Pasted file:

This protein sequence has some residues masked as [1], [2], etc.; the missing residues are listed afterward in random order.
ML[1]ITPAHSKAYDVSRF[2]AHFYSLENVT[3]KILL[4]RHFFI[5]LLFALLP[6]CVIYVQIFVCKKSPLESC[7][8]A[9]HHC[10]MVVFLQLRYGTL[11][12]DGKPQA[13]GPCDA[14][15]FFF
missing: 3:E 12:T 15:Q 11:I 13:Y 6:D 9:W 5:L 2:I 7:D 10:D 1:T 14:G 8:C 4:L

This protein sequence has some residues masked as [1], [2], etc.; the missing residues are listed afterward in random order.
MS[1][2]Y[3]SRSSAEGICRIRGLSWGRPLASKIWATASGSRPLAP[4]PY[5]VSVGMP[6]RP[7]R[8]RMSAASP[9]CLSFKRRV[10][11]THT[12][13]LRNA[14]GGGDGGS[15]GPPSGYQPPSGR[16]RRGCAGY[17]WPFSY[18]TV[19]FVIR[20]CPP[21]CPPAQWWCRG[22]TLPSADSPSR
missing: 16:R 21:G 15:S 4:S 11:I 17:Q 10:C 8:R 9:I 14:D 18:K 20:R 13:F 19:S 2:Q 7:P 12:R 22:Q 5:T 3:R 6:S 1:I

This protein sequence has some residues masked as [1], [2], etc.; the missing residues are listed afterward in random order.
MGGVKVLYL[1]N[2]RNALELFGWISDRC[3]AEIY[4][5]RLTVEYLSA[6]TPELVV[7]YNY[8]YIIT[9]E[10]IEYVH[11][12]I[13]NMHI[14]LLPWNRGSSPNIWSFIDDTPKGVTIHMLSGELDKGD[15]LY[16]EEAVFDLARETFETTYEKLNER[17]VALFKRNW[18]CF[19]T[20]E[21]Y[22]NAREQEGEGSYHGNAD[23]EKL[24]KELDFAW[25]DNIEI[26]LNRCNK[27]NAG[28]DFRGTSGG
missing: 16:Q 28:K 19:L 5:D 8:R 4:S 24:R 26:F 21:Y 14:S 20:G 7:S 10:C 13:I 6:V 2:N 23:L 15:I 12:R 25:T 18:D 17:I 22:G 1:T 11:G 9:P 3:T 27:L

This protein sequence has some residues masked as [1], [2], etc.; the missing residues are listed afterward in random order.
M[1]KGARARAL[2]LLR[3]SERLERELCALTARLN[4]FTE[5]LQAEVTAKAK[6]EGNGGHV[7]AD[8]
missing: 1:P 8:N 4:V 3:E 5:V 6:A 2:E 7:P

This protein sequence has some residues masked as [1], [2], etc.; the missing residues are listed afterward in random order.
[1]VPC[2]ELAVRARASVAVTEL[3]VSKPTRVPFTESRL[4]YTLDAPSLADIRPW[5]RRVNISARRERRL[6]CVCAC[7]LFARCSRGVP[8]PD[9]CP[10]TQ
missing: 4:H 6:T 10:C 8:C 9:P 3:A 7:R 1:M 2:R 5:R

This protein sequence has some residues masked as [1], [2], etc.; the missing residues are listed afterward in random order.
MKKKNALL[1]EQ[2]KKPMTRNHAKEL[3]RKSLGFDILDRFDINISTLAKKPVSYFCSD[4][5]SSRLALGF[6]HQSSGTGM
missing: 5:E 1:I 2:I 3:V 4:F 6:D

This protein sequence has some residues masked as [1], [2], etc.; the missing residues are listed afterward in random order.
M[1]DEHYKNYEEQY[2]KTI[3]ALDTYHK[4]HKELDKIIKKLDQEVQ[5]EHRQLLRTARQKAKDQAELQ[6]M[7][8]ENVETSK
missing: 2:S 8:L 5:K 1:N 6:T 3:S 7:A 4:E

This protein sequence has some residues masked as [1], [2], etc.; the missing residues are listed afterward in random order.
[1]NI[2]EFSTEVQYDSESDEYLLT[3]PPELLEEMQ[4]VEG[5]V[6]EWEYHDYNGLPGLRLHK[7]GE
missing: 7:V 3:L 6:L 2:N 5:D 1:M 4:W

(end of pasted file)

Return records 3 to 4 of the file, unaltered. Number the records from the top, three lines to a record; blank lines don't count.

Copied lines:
This protein sequence has some residues masked as [1], [2], etc.; the missing residues are listed afterward in random order.
MGGVKVLYL[1]N[2]RNALELFGWISDRC[3]AEIY[4][5]RLTVEYLSA[6]TPELVV[7]YNY[8]YIIT[9]E[10]IEYVH[11][12]I[13]NMHI[14]LLPWNRGSSPNIWSFIDDTPKGVTIHMLSGELDKGD[15]LY[16]EEAVFDLARETFETTYEKLNER[17]VALFKRNW[18]CF[19]T[20]E[21]Y[22]NAREQEGEGSYHGNAD[23]EKL[24]KELDFAW[25]DNIEI[26]LNRCNK[27]NAG[28]DFRGTSGG
missing: 16:Q 28:K 19:L 5:D 8:R 4:S 24:R 26:F 21:Y 14:S 20:G 7:S 10:C 13:I 6:V 2:N 23:L 15:I 12:R 25:T 18:D 17:I 22:G 1:T 11:G 9:P 3:T 27:L

This protein sequence has some residues masked as [1], [2], etc.; the missing residues are listed afterward in random order.
M[1]KGARARAL[2]LLR[3]SERLERELCALTARLN[4]FTE[5]LQAEVTAKAK[6]EGNGGHV[7]AD[8]
missing: 1:P 8:N 4:V 3:E 5:V 6:A 2:E 7:P